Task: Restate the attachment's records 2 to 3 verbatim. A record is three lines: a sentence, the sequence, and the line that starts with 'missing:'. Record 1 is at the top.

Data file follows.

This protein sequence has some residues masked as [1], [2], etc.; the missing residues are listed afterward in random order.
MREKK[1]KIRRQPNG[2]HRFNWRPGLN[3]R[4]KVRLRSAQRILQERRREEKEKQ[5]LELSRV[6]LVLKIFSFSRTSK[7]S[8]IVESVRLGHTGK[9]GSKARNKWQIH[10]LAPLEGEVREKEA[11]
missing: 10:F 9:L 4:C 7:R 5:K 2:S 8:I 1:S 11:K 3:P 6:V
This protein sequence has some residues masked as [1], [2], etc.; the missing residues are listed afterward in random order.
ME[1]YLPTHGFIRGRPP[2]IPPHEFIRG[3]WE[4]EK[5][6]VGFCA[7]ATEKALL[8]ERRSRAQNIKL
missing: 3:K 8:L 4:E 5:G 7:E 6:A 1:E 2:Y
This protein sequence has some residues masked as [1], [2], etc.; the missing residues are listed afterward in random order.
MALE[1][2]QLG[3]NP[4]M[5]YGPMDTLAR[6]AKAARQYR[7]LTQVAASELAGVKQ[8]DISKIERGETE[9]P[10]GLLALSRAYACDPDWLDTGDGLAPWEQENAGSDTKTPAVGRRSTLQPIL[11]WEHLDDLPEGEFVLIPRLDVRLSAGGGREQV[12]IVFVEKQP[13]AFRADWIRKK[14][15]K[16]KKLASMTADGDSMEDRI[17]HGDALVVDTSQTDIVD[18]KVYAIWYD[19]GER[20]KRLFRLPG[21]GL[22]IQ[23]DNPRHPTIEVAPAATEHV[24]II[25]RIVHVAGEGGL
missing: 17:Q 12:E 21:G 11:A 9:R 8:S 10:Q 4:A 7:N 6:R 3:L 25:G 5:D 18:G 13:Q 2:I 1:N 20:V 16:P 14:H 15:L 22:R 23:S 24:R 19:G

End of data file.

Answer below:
This protein sequence has some residues masked as [1], [2], etc.; the missing residues are listed afterward in random order.
ME[1]YLPTHGFIRGRPP[2]IPPHEFIRG[3]WE[4]EK[5][6]VGFCA[7]ATEKALL[8]ERRSRAQNIKL
missing: 3:K 8:L 4:E 5:G 7:E 6:A 1:E 2:Y
This protein sequence has some residues masked as [1], [2], etc.; the missing residues are listed afterward in random order.
MALE[1][2]QLG[3]NP[4]M[5]YGPMDTLAR[6]AKAARQYR[7]LTQVAASELAGVKQ[8]DISKIERGETE[9]P[10]GLLALSRAYACDPDWLDTGDGLAPWEQENAGSDTKTPAVGRRSTLQPIL[11]WEHLDDLPEGEFVLIPRLDVRLSAGGGREQV[12]IVFVEKQP[13]AFRADWIRKK[14][15]K[16]KKLASMTADGDSMEDRI[17]HGDALVVDTSQTDIVD[18]KVYAIWYD[19]GER[20]KRLFRLPG[21]GL[22]IQ[23]DNPRHPTIEVAPAATEHV[24]II[25]RIVHVAGEGGL
missing: 17:Q 12:E 21:G 11:A 9:R 8:S 10:Q 4:A 7:N 6:R 3:L 25:G 5:D 18:G 13:Q 2:I 1:N 20:V 16:P 14:H 15:L 22:R 23:S 24:R 19:G